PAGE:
Note: The pictures in this example show a DODOcase for iPad2, but the same principle also applies to the DODOcase for gen1 iPad.
Yes, this gap is intended in the design of the DODOcase for iPad. The spine on the DODOcase for iPad will wear in over time, causing the front cover to settle, limiting the gap between the left edge of the front cover and the top surface of the iPad itself. When you get a brand new hard cover book, the joint between the spine and the front cover will be very stiff at first. As the book is used over time, this joint will loosen up. The same principle applies to the DODOcase for iPad . To account for this process, the case has been specifically designed to have a slight gap between the left edge of the front cover and the top surface of the iPad, going along the spine. This gap gives room for the front cover to settle over time. Over the course of time and with continued use, the joint between the spine and the front cover will loosen up, causing the left edge of the front cover to lower itself closer to the top surface of the iPad and the bamboo tray. These two pictures demonstrate how this gap is limited over time and use. The first picture shows a new DODOcase for iPad2, and the second picture shows a DODOcase for iPad2 that has been worn in.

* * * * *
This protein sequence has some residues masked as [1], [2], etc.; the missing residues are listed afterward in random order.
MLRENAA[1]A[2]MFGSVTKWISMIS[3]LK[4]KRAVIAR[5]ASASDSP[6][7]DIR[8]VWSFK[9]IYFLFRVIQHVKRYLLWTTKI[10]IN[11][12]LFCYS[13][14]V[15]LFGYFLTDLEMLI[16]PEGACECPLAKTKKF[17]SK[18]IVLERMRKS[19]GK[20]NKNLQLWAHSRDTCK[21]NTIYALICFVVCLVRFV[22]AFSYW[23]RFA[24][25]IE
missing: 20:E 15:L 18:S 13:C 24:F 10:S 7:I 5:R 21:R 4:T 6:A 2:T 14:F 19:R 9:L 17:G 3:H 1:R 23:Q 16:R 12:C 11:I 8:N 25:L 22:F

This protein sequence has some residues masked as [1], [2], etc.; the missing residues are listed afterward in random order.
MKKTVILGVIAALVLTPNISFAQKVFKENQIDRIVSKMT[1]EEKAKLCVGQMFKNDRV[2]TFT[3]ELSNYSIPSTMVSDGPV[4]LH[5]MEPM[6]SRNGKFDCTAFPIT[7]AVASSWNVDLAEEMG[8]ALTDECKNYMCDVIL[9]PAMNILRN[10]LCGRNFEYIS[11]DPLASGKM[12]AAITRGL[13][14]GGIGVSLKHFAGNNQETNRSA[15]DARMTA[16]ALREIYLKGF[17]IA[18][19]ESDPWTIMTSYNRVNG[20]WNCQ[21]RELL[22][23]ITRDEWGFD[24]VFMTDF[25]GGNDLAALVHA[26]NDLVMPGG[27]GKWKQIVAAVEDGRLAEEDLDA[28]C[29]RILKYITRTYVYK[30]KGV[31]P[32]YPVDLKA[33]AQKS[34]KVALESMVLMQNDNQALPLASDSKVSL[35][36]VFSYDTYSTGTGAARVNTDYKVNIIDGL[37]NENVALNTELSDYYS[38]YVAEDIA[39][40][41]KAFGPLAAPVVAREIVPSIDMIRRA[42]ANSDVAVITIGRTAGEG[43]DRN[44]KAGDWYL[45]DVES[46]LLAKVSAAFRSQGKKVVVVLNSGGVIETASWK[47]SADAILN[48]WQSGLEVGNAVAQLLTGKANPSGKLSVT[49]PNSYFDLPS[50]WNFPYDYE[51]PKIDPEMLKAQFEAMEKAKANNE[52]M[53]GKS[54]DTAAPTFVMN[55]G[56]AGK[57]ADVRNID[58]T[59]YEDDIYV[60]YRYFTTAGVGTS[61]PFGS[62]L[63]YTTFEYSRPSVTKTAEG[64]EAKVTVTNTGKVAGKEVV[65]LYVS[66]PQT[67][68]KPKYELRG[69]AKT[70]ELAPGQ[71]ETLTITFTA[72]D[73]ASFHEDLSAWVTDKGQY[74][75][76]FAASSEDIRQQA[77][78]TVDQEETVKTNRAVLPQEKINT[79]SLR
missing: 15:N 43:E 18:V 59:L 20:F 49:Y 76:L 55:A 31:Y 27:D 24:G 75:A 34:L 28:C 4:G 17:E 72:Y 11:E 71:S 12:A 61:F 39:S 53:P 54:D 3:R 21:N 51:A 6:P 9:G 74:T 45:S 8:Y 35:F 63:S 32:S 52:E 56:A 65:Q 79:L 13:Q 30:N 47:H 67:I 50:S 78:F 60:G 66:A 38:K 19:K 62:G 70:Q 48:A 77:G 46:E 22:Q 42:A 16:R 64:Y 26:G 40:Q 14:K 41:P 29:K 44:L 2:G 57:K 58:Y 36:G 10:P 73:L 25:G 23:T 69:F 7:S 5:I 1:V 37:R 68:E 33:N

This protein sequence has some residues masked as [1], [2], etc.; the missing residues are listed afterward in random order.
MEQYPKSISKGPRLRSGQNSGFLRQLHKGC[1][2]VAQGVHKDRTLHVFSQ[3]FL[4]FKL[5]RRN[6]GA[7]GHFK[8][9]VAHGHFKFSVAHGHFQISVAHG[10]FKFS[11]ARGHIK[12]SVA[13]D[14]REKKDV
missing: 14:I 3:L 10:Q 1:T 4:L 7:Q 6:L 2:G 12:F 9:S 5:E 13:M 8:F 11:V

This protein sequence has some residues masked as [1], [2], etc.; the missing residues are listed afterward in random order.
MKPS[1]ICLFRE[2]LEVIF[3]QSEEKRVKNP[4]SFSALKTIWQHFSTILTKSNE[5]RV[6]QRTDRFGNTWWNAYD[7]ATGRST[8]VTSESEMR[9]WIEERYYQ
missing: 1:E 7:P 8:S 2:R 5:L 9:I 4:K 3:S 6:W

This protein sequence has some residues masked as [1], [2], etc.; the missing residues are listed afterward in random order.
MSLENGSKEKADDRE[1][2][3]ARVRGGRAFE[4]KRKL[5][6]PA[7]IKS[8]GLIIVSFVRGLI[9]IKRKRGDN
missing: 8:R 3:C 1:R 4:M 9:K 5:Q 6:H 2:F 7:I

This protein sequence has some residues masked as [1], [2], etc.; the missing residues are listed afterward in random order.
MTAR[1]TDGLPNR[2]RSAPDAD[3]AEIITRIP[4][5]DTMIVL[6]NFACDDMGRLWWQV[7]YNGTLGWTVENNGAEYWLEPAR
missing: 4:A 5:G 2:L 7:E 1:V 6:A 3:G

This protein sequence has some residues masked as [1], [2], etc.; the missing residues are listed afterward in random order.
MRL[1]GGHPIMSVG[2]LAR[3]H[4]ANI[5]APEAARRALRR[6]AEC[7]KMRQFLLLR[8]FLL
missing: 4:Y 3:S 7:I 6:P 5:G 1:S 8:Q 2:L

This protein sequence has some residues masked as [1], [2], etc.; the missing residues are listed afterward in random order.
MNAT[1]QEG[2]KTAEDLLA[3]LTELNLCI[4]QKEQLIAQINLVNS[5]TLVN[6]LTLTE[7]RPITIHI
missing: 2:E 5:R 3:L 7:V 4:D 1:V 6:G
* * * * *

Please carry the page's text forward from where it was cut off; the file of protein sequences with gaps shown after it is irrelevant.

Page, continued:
Another way to think of this process is by visualizing the three pieces of board that the cover is built with. At fist the boards that make up the front and back covers will sit directly on top of or on bottom of the spine. Over time they will move to lie on the side of the spine. This is a bit difficult to explain in words, so this diagram should better demonstrate this process: